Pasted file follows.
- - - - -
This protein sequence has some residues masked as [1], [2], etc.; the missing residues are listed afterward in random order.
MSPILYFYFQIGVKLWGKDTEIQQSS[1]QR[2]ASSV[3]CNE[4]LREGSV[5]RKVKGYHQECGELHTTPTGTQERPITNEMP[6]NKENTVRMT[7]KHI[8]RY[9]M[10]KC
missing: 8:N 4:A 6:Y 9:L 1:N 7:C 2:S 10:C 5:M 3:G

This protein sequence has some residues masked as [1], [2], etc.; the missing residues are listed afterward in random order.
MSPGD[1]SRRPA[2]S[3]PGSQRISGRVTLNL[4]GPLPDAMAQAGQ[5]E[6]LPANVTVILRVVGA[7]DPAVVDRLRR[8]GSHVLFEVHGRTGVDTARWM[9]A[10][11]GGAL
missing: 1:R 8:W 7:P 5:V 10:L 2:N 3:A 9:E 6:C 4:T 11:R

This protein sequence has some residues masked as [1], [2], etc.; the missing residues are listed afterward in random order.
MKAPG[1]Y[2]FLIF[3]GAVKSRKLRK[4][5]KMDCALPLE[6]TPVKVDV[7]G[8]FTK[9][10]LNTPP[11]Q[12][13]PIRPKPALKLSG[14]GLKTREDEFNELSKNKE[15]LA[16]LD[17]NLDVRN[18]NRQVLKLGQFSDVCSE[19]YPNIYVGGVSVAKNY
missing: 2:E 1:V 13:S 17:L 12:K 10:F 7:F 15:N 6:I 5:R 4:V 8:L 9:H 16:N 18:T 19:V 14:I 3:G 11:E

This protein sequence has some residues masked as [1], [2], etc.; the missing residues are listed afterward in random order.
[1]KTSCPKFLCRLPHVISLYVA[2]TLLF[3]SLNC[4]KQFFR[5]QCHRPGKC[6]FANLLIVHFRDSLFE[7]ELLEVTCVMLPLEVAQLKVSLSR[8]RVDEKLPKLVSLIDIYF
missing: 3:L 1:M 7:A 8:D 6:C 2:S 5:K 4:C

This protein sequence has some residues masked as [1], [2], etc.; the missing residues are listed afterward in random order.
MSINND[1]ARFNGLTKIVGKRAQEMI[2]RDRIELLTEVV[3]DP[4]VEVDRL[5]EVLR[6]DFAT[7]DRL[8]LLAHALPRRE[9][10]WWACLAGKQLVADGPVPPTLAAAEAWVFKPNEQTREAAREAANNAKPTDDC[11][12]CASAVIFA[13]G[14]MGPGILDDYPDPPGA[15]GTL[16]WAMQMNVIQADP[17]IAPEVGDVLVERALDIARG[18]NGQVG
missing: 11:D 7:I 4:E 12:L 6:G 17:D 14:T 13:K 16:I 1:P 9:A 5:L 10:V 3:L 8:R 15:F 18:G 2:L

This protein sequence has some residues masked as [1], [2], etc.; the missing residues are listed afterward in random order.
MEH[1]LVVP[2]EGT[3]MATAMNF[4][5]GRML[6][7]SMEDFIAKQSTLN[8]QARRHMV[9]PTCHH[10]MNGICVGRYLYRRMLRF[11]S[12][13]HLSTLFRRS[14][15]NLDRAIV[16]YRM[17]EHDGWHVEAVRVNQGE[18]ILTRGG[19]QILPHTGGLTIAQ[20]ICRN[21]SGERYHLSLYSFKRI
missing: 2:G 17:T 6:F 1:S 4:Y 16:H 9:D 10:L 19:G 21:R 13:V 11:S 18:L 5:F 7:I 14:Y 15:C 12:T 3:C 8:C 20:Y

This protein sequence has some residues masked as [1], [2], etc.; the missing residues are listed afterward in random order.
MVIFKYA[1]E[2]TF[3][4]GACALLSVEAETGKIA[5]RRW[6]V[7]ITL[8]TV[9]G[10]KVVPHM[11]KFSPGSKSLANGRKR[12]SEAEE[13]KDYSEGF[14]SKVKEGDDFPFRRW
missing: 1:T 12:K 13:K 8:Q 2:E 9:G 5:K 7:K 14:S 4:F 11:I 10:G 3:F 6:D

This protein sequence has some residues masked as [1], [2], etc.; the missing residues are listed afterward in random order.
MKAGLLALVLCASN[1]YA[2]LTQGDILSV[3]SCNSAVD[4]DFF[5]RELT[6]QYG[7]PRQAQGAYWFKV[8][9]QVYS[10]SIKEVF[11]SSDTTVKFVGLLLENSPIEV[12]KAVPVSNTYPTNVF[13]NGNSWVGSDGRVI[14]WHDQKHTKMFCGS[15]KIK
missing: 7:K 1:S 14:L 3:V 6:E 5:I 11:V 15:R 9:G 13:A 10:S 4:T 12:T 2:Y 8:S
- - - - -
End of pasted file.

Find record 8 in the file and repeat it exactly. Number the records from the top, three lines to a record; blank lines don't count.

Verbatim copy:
This protein sequence has some residues masked as [1], [2], etc.; the missing residues are listed afterward in random order.
MKAGLLALVLCASN[1]YA[2]LTQGDILSV[3]SCNSAVD[4]DFF[5]RELT[6]QYG[7]PRQAQGAYWFKV[8][9]QVYS[10]SIKEVF[11]SSDTTVKFVGLLLENSPIEV[12]KAVPVSNTYPTNVF[13]NGNSWVGSDGRVI[14]WHDQKHTKMFCGS[15]KIK
missing: 7:K 1:S 14:L 3:V 6:E 5:I 11:V 15:R 9:G 13:A 10:S 4:T 12:T 2:Y 8:S